Observations by Gaslight is the third of the five ARCs I need to get through in November. It’s a collection of short stories about Sherlock Holmes, as told by characters associated with Holmes and Watson. It’s hard to pick a favorite, but my top three choices are the stories from Irene Adler, Lestrade, and Mrs. Hudson’s perspectives. All the stories feel like they could have come directly from the Victorian era, and all of them have captured the spirit of the characters’ perspectives, as well as provided interesting insights about Sherlock Holmes outside of Watson’s narration in the original stories.
Did Not Finish:
- Winter Pasture: One Woman’s Journey with China’s Kazakh Herders by Li Juan, translated from the Chinese by Jack Hargreaves and Yan Yan
Sadly, I did not enjoy the translation of this book. I don’t know if it’s do with Li Juan’s original writing, or if it was the translation where the problems arose, but it felt very childlike and disorganized, as though Li Juan got home from the winter with the Kazakhs and just started writing things down as she remembered them. I wasn’t enjoying my time with this book, so I set it aside. I probably will not go back to it.
What I’m Currently Reading:
- How Music Works: The Science and Psychology of Beautiful Sounds, from Beethoven to the Beatles and Beyond by John Powell, audiobook narrated by Walter Dixon (55%)
I hadn’t intended to pick up a bunch of books about music and music theory this week, but after listening to Lorne Balfe’s “first turning” of the Amazon Prime’s Wheel of Time soundtrack and being largely unimpressed by it, I realized that I didn’t have the vocabulary to say why I found it disappointing, and why I think soundtracks like Hans Zimmer’s score fro Dune or Howard Shore’s score for The Lord of the Rings are brilliant. I have a bit of a background in music, but I’ve found myself wanting to know more. So I downloaded Powell’s book via Hoopla, and requested a couple of others from the library. So far, Powell’s book is thoroughly entertaining and quite informative. It’s a bit more basic than I thought it would be, but I’m okay with that. He details the essentials of music, like what musical tones are, how instruments make sound, and how we manipulate them to change the pitch and loudness. At the end of each chapter, Powell himself narrates a bit to explain certain things that were discussed, and will play chords and melodies to illustrate what the chapter was about. My favorite bit was when he played his ‘straw oboe’ (a very basic instrument made with a simple plastic drinking straw). He played a few notes and it sounded ridiculous, and his laugh at the end of it was priceless.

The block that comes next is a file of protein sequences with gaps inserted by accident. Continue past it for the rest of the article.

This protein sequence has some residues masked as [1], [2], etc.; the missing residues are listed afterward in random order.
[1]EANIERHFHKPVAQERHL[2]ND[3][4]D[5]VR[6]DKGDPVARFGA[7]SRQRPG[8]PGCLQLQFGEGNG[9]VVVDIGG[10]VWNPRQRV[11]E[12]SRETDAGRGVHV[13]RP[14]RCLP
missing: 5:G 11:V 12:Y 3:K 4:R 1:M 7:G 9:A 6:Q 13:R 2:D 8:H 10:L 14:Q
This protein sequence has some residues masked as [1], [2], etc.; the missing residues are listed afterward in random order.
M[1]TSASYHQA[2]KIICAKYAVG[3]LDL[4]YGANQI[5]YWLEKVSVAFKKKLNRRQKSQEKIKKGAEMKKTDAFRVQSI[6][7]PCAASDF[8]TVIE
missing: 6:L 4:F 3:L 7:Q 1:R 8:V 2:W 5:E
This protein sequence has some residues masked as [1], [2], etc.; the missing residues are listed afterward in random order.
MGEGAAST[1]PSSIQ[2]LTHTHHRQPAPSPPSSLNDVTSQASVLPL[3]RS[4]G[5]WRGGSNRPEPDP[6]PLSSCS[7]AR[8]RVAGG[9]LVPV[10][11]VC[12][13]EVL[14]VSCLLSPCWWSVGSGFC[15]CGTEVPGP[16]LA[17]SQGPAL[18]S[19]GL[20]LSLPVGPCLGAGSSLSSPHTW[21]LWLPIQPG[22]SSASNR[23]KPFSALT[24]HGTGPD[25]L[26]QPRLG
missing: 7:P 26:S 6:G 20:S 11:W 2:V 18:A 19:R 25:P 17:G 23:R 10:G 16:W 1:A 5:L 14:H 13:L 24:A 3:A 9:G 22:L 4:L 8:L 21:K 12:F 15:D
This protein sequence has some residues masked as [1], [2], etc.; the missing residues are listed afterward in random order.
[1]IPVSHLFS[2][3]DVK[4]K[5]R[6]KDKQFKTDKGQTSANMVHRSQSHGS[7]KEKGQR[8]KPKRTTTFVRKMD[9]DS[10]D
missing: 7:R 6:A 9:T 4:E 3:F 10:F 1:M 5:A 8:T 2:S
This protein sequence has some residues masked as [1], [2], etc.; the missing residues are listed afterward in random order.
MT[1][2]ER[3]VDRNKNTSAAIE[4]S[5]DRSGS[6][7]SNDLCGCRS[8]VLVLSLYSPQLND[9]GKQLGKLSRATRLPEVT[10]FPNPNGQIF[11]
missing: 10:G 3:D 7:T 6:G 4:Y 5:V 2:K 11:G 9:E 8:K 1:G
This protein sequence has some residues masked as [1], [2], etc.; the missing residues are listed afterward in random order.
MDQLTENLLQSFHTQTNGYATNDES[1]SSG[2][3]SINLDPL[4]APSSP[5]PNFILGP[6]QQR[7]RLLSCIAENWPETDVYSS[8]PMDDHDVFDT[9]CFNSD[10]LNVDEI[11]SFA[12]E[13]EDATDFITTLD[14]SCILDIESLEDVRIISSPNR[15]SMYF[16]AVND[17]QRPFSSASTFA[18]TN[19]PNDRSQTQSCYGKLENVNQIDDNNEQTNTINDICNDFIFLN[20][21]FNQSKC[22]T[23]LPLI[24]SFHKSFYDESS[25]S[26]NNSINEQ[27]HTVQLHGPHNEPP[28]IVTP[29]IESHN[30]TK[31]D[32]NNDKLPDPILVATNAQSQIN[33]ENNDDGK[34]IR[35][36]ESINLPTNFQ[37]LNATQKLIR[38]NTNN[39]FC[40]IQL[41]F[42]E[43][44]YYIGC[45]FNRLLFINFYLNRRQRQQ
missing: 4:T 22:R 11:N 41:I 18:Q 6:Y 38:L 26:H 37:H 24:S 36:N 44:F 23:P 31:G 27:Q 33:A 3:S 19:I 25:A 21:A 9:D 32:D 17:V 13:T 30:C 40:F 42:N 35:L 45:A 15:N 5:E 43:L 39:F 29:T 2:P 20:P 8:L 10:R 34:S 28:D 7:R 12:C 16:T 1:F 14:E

What I Plan to Start Reading This Week:
It’s going to be a busy week, so I’m not sure which of the books on my TBR shelf I’ll be able to get to. There’s only one for sure that I’ll start: The Cat Who Saved Books by Sōsuke Natsukawa, translated from the Japanese by Louise Heal Kawai. It’s the fourth of my five NetGalley ARCs, and I’m looking forward to it. I’ve come to really enjoy Japanese cat books, and I’ve heard good things about this one.
What I’ve Been Watching This Week:
The Wheel of Time
Showrunner: Rafe Judkins
Starring: Rosamund Pike, Daniel Henney, Madeline Madden, Josha Stradowski, Marcus Rutherford, Zoe Robbins, Barney Harris
I’m not particularly shy about sharing my dislike of the Wheel of Time book series. I read the first nine books back in college. I read the first three books in a few days each, but as the series progressed, it took longer and longer for me to get through each books. By the time I got to book nine, Winter’s Heart, I was thoroughly fed up with the endless POVs, the repetition, and the clunky prose. It took me weeks to get through it– despite skipping any POV that wasn’t one of the main set of characters’– and I set the series aside, intending to never return.
I was convinced to give it another shot a couple of years ago, though. I buddy read book one, The Eye of the World, with Jackie at Death by Tsundoku, and was mostly entertained by it. But I only made it halfway through book two before getting thoroughly annoyed by the characters. I set it aside again.
I’ve been skeptical of the series since I heard it was coming up, but I decided to give it a try. You never know, after all.